It’s so Cowboys to imagine Jerry Jones giving into temptation and dealing a future first-round pick to the Browns for Johnny Manziel, but a trade is unlikely. Manziel would have to learn the Dallas playbook, so even if he were a fast learner, it would take him a few weeks minimum to be ready to start under center. With so many cooks controlling different aspects of the Dallas offense, it’s hard to really identify a quarterback outside the organization who would be able to take over quickly if the Cowboys lost Romo. The only option that might make sense is Rams backup Shaun Hill, who played under passing game coordinator Scott Linehan in Detroit. Even though the Romo injury happened hours before Tuesday’s 4 p.m. ET trade deadline, it’s hard to imagine Dallas making a trade for a quarterback.

Instead, the Cowboys might hope to use the $3.9 million in cap space they have left to acquire a linebacker. While Dallas was happy to see Romo make it back onto the field without suffering a serious injury, the team wasn’t quite as lucky on the defensive side of the football. Jones said after the game that outside linebacker Justin Durant tore his biceps in the second half, an injury that should keep him out for the remainder of the season. The Cowboys have already used their short-term IR spot on defensive end DeMarcus Lawrence, which makes it likely that Durant will soon hit injured reserve.

The rangy Durant had been an unsung contributor on the weak side this season. He led the team in tackles Monday, despite missing all of the fourth quarter and overtime, and there’s no obvious replacement for him on the roster. At the moment, it looks like 2012 fourth-rounder Kyle Wilber, who had played just 21.2 percent of the defensive snaps before Monday, will move into the lineup. Dallas defensive coordinator Rod Marinelli has done an incredible job of piecing together a competent defense from spare parts, but Durant was one of the few players of any pedigree in the Dallas front seven. He’ll be missed.

While the loss does break Dallas’s six-game winning streak, it shouldn’t be too alarming for Cowboys fans. The chances Dallas will make the playoffs are still pretty strong. Since the league went to its current playoff format in 2002, teams that started the year 6-2 have made the playoffs 79.3 percent of the time. Then again, the NFC East leader as of Week 8 has finished that year winning the division only once in the past five seasons, and that team — the 2011 Giants — started 6-2 before losing five of its next six games. The 2012 Giants started 6-2, finished 9-7, and missed the playoffs altogether. And Dallas actually led the division at 4-4 a year ago, only to lose out to Philadelphia in Week 17.

Given that their running game remains proficient and their defense continues to hold up, the Cowboys shouldn’t collapse. If they lose Romo, though, even the combination of Murray and Marinelli might not be able to save them.

Lamarr HoustonElise Amendola/AP Photo


Late in the fourth quarter of Chicago’s 51-28 loss to New England on Sunday, Bears defensive end Lamarr Houston went unblocked on a play-action pass and sacked backup Patriots quarterback Jimmy Garoppolo for a loss of 11 yards. As he bounced away from Garoppolo after the sack, Houston decided to leap into the air and strike a pose. Coming down, Houston’s knee buckled. A scan on Monday revealed that Houston tore his ACL, an injury that will bring his first season with the Bears to a close.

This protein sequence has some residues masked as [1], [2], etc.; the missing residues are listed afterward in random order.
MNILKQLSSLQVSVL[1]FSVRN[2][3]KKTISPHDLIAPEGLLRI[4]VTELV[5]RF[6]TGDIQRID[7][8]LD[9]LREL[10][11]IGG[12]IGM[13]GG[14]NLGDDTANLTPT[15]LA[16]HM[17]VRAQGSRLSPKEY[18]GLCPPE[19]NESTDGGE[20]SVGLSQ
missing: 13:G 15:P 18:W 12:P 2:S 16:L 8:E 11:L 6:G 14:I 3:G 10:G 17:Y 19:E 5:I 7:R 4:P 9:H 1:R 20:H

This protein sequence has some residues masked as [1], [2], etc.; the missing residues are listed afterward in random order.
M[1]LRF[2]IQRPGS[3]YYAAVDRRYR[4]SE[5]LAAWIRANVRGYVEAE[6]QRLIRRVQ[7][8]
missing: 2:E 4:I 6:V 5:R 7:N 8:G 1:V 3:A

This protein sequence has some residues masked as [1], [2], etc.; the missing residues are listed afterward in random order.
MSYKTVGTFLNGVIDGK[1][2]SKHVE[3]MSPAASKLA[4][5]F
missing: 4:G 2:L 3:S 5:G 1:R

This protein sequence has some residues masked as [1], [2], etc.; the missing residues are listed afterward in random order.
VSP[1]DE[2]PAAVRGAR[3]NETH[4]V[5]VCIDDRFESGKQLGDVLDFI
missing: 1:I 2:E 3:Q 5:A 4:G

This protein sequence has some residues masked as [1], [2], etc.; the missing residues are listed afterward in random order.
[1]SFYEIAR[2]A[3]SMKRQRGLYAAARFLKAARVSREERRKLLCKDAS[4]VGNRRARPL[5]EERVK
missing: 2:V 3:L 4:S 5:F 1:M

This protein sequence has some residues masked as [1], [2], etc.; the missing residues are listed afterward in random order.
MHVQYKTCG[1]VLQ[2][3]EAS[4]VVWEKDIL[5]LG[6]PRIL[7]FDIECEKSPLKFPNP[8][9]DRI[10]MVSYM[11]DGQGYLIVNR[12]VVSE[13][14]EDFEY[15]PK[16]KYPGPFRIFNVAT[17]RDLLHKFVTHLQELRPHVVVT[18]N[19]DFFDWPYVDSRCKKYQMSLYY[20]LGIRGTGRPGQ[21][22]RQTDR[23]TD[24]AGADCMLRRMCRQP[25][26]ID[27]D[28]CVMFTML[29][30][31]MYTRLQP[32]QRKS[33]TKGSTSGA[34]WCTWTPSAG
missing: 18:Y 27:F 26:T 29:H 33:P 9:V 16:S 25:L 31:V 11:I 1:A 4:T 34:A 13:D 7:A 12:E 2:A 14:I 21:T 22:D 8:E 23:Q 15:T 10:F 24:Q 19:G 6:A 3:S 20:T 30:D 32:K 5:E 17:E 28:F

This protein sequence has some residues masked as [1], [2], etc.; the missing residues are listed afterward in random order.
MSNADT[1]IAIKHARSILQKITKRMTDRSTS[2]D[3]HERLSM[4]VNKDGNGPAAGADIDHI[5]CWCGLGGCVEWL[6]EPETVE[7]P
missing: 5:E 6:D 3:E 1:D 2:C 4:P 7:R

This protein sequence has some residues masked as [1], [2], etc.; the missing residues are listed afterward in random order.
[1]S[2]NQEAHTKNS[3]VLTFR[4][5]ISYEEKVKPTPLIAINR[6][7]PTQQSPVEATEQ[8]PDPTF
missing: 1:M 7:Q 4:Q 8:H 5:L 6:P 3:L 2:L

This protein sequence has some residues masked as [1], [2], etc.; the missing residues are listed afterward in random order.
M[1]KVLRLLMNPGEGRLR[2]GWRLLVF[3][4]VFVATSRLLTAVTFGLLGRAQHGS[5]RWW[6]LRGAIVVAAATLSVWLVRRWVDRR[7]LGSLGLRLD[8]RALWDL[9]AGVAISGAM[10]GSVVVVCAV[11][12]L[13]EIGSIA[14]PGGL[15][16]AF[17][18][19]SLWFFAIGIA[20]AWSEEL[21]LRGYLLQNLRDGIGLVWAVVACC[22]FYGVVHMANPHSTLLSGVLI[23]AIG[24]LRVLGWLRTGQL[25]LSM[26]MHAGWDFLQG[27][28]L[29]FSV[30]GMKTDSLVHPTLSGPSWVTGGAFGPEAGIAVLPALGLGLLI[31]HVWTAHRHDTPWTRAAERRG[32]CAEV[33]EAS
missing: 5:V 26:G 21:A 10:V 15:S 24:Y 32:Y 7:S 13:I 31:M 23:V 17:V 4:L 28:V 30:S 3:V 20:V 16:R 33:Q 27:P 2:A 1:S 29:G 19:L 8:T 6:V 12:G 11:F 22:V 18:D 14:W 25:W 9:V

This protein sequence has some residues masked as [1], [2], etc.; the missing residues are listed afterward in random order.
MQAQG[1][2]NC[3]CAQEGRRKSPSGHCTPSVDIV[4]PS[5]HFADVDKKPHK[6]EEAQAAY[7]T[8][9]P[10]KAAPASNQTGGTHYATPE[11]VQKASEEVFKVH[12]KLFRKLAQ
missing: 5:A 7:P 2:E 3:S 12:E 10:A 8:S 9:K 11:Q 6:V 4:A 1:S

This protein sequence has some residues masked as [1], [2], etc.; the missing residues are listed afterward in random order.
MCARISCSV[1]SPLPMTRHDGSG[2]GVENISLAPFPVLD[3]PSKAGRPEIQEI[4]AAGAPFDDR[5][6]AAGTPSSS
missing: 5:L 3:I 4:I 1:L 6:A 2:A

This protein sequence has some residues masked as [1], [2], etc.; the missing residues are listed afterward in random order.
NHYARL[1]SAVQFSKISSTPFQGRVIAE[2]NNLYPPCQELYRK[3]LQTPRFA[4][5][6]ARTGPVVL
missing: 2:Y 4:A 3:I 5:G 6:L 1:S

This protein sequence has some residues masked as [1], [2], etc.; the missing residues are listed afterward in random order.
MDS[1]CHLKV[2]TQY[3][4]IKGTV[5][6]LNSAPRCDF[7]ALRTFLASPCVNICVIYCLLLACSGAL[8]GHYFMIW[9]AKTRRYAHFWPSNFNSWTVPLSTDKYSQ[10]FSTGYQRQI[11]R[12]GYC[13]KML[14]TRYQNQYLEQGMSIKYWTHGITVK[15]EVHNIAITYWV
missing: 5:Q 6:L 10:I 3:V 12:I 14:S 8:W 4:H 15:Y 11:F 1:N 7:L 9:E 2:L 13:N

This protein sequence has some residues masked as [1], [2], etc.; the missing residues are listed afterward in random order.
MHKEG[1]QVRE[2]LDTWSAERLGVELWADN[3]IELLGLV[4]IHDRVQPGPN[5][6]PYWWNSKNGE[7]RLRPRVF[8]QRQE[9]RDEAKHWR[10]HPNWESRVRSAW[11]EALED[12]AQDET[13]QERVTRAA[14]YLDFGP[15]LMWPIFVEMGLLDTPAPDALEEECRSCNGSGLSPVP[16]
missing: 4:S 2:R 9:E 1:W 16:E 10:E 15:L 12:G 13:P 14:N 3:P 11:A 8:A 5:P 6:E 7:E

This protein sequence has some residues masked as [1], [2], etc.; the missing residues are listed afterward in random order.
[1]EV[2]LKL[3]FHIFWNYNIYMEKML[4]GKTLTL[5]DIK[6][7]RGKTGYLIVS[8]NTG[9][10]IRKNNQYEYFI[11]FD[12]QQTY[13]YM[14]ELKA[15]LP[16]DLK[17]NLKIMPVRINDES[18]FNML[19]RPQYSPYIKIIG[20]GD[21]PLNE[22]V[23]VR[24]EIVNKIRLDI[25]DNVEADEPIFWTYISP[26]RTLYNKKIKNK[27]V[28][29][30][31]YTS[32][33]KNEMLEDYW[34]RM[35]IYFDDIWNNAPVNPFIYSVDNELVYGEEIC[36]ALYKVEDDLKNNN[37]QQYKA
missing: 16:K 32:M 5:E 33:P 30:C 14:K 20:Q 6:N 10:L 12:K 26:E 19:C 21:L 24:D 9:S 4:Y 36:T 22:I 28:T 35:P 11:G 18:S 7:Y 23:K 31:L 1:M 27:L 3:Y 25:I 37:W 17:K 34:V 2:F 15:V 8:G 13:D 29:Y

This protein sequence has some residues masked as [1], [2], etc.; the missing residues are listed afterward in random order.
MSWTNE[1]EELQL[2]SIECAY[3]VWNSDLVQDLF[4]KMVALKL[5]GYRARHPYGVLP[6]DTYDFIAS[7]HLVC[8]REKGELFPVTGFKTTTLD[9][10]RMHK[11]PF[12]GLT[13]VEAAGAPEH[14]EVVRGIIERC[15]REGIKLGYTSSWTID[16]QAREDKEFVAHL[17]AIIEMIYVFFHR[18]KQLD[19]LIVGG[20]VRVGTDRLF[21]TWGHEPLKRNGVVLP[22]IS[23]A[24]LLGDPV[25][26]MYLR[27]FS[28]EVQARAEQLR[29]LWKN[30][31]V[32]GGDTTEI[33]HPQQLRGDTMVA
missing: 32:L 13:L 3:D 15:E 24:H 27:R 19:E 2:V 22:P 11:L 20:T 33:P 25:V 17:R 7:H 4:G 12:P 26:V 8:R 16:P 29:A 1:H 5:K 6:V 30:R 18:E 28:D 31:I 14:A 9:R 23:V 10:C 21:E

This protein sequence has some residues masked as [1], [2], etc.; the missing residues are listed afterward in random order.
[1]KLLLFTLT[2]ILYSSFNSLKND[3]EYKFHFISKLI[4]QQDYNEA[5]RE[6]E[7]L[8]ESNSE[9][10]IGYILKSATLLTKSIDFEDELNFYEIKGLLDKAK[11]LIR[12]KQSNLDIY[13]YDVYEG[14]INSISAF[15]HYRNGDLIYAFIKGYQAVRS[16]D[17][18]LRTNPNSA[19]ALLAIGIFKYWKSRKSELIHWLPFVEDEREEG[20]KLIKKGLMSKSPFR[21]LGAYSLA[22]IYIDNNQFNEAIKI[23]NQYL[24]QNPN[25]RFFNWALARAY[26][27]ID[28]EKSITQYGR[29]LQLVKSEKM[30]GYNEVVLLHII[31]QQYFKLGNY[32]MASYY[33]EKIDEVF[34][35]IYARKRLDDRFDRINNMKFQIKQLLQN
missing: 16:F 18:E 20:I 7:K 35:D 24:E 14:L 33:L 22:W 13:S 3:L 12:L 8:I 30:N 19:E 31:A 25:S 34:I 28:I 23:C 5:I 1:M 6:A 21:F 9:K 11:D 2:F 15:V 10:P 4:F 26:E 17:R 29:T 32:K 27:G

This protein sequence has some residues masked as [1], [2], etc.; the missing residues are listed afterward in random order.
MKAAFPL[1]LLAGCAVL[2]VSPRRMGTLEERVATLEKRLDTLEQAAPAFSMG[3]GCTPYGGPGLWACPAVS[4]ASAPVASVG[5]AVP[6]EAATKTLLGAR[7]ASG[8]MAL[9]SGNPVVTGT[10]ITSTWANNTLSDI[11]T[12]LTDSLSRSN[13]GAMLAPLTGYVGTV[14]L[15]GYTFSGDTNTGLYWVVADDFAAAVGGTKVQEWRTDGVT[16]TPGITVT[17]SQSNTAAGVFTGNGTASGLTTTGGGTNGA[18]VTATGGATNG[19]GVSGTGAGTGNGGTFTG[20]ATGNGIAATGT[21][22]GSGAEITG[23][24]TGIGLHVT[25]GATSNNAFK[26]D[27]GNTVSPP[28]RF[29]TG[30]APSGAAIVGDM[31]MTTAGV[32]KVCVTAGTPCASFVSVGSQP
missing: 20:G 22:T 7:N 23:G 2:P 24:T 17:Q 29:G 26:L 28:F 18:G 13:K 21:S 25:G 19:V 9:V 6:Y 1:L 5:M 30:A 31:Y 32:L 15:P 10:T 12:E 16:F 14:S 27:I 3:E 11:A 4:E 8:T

The sight of Houston going down with an injury brought cheers from those left in the stands in Foxborough, which speaks to a weird moral compass among fans in a league that already requires some suspension of morality to enjoy. The vast majority of fans aren’t cheering injuries to the opposing team in 2014. Even Eagles fans politely applauded in support of Victor Cruz when the Giants wideout suffered a knee injury several weeks ago; they also closed ranks on a Philly sports talk radio host who made light of the incident on Twitter. The only other recent incident of fans cheering at the sight of an injury I can remember is when Texans fans cheered Matt Schaub’s ankle injury last season.

Patriots fans haven’t been lambasted for cheering Houston’s injury, because it was self-inflicted. Apparently, because Houston celebrated at a time players aren’t supposed to celebrate — trailing late in a blowout — he deserved to get hurt. That’s nonsense. Booing a guy for celebrating out of some opinion that he’s not grasping the bigger picture is one thing. Joking about an injury like Gus Frerotte’s head-butt of the stands years later? Even that I can understand. But cheering the moment a player exhibits signs of an injury, while he’s actually in genuine pain? That’s pretty vile.

It’s ruthless and obnoxious for another reason: You don’t need to be a football player to get hurt doing something dumb. We all get injured in totally innocuous situations or while doing stuff we shouldn’t be doing. If you haven’t suffered some sort of serious injury out of nowhere with no rhyme or reason, you’re either lying or you’re next.

The Houston incident made me think about my own weird knee injury. I went to an Oktoberfest event at a local brewery, and after having a few drinks, I decided to embark upon the apparently challenging quest of walking to a bar to continue the night. Sadly, I found myself confronted by an unnavigable obstacle and was defeated by, yes, a curb. I stepped off that curb without realizing the sidewalk had ended, put my foot into a ditch, and felt my knee bend and wrench at an impossible angle.